The companies commit to prioritizing research on the societal risks that AI systems can pose, including on avoiding harmful bias and discrimination, and protecting privacy. The track record of AI shows the potential magnitude and prevalence of these dangers, and the companies commit to rolling out AI that mitigates them.
The companies commit to develop and deploy advanced AI systems to help address society’s greatest challenges. From cancer prevention to mitigating climate change to so much in between, AI—if properly managed—can contribute enormously to the prosperity, equality, and security of all.
As we advance this agenda at home, the Administration continues to engage on these commitments and on AI policy with allies and partners. In developing these commitments, the Administration consulted with Australia, Brazil, Canada, Chile, France, Germany, India, Israel, Italy, Japan, Kenya, Mexico, the Netherlands, New Zealand, Nigeria, the Philippines, Singapore, South Korea, the UAE, and the UK. These commitments complement Japan’s leadership of the G-7 Hiroshima Process, the United Kingdom’s Summit on AI Safety, and India’s leadership as Chair of the Global Partnership on AI.
Today’s announcement is part of a broader commitment by the Biden-Harris Administration to ensure AI is developed safely and responsibly, to safeguard Americans’ rights and safety, and to protect Americans from harm and discrimination.
In August, the Biden-Harris Administration launched a major two-year competition—the “AI Cyber Challenge”—that will use artificial intelligence (AI) to protect the United States’ most important software, such as code that helps run the internet and our critical infrastructure
In July, Vice President Harris convened consumer protection, labor, and civil rights leaders to discuss risks related to AI and reaffirm the Biden-Harris Administration’s commitment to protecting the American public from harm and discrimination.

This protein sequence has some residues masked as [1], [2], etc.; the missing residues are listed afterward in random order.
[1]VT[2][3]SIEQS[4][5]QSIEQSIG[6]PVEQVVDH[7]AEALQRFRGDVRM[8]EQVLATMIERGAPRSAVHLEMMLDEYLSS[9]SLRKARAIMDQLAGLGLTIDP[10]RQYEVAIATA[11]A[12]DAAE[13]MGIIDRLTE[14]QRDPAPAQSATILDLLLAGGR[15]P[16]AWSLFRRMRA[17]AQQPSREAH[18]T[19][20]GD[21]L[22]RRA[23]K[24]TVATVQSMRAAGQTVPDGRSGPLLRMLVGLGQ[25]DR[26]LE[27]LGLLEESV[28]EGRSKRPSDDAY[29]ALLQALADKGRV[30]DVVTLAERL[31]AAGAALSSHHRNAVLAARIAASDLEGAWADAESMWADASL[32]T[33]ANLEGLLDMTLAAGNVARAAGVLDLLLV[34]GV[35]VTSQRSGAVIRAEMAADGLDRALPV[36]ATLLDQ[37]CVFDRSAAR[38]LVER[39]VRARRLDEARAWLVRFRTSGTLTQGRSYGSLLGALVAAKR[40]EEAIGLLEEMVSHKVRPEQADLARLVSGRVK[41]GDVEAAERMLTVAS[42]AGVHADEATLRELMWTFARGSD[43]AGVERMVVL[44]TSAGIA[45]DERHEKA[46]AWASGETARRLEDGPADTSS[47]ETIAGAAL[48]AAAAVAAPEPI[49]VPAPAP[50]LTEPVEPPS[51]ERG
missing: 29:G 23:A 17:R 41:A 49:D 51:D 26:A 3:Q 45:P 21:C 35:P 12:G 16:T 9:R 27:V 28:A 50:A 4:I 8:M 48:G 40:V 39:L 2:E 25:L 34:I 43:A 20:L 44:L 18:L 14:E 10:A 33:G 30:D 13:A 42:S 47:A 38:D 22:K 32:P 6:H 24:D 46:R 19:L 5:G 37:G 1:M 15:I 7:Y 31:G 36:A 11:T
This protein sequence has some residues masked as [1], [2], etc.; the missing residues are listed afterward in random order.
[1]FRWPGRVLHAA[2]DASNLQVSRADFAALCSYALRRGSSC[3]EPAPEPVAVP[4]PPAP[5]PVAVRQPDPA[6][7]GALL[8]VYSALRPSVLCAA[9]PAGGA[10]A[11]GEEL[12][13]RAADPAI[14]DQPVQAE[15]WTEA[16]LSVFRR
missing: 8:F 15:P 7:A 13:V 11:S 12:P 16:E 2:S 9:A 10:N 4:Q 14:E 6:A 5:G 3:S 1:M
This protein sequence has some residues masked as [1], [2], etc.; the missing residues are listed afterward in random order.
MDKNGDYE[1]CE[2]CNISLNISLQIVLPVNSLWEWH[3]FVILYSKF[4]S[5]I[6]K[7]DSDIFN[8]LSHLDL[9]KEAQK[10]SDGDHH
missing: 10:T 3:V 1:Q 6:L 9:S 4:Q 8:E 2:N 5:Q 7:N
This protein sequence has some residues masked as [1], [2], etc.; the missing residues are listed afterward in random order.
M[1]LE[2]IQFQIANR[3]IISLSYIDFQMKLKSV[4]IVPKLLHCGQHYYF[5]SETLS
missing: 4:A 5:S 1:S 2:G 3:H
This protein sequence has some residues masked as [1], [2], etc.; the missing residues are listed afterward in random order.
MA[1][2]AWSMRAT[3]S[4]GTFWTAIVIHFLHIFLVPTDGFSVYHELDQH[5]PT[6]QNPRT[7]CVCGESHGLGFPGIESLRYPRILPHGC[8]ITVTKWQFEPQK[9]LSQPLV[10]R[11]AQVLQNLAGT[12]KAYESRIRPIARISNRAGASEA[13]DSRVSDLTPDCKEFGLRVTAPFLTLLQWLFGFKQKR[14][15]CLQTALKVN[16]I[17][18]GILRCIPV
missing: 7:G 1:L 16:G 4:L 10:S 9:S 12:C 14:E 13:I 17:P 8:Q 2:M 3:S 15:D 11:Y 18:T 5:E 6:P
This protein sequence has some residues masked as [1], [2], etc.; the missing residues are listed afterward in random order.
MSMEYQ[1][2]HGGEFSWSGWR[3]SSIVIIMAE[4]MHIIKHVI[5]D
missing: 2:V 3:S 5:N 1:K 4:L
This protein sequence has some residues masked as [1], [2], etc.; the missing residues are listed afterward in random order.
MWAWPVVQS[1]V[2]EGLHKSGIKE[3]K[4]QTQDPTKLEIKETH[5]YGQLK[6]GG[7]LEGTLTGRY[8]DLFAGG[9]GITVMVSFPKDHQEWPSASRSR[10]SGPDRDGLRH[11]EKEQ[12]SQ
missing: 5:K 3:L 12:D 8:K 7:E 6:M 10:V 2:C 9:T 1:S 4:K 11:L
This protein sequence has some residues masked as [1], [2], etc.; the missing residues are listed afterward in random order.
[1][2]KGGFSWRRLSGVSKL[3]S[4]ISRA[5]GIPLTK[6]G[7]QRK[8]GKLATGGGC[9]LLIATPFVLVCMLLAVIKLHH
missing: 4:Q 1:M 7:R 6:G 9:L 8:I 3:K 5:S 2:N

In June, President Biden met with top experts and researchers in San Francisco as part of his commitment to seizing the opportunities and managing the risks posed by AI, building on the President’s ongoing engagement with leading AI experts.
In May, the President and Vice President convened the CEOs of four American companies at the forefront of AI innovation—Google, Anthropic, Microsoft, and OpenAI—to underscore their responsibility and emphasize the importance of driving responsible, trustworthy, and ethical innovation with safeguards that mitigate risks and potential harms to individuals and our society. At the companies’ request, the White House hosted a subsequent meeting focused on cybersecurity threats and best practices.
The Biden-Harris Administration published a landmark Blueprint for an AI Bill of Rights to safeguard Americans’ rights and safety, and U.S. government agencies have ramped up their efforts to protect Americans from the risks posed by AI, including through preventing algorithmic bias in home valuation and leveraging existing enforcement authorities to protect people from unlawful bias, discrimination, and other harmful outcomes.
President Biden signed an Executive Order that directs federal agencies to root out bias in the design and use of new technologies, including AI, and to protect the public from algorithmic discrimination.
Earlier this year, the National Science Foundation announced a $140 million investment to establish seven new National AI Research Institutes, bringing the total to 25 institutions across the country.
The Biden-Harris Administration has also released a National AI R&D Strategic Plan to advance responsible AI.
The Office of Management and Budget will soon release draft policy guidance for federal agencies to ensure the development, procurement, and use of AI systems is centered around safeguarding the American people’s rights and safety.
The post FACT SHEET: Biden-Harris Administration Secures Voluntary Commitments from Eight Additional Artificial Intelligence Companies to Manage the Risks Posed by AI appeared first on The White House.